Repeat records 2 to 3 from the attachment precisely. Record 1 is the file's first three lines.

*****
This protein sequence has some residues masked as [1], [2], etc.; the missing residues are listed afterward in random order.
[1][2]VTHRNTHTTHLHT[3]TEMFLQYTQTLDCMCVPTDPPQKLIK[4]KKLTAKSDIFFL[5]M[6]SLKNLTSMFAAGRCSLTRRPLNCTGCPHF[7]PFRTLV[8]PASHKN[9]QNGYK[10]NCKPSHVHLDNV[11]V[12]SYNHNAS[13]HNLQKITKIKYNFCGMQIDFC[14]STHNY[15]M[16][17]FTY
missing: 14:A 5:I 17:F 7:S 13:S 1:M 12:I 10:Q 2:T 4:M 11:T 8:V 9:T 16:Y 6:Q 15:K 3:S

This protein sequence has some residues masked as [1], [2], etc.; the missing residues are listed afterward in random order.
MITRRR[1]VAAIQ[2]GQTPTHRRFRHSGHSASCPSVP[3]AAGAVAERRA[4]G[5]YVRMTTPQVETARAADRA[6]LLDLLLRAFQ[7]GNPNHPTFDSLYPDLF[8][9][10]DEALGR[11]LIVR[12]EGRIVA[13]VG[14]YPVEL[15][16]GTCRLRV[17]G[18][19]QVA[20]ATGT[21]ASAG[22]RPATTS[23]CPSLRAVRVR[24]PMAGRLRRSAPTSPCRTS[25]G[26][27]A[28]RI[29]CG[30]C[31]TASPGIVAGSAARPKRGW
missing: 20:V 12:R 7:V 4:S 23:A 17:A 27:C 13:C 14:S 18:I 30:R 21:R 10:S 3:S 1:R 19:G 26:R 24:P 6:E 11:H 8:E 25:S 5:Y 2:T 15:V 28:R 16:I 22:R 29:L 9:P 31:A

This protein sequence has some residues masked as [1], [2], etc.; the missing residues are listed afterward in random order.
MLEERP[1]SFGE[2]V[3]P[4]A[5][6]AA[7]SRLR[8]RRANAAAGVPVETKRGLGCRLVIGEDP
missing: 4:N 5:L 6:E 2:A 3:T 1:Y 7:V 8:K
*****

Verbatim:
This protein sequence has some residues masked as [1], [2], etc.; the missing residues are listed afterward in random order.
MITRRR[1]VAAIQ[2]GQTPTHRRFRHSGHSASCPSVP[3]AAGAVAERRA[4]G[5]YVRMTTPQVETARAADRA[6]LLDLLLRAFQ[7]GNPNHPTFDSLYPDLF[8][9][10]DEALGR[11]LIVR[12]EGRIVA[13]VG[14]YPVEL[15][16]GTCRLRV[17]G[18][19]QVA[20]ATGT[21]ASAG[22]RPATTS[23]CPSLRAVRVR[24]PMAGRLRRSAPTSPCRTS[25]G[26][27]A[28]RI[29]CG[30]C[31]TASPGIVAGSAARPKRGW
missing: 20:V 12:R 7:V 4:S 23:A 17:A 27:C 13:C 14:S 18:I 30:R 21:R 10:S 3:S 1:R 19:G 26:R 24:P 6:E 11:H 8:E 25:S 5:Y 2:T 15:V 28:R 16:I 22:R 29:L 9:P 31:A

This protein sequence has some residues masked as [1], [2], etc.; the missing residues are listed afterward in random order.
MLEERP[1]SFGE[2]V[3]P[4]A[5][6]AA[7]SRLR[8]RRANAAAGVPVETKRGLGCRLVIGEDP
missing: 4:N 5:L 6:E 2:A 3:T 1:Y 7:V 8:K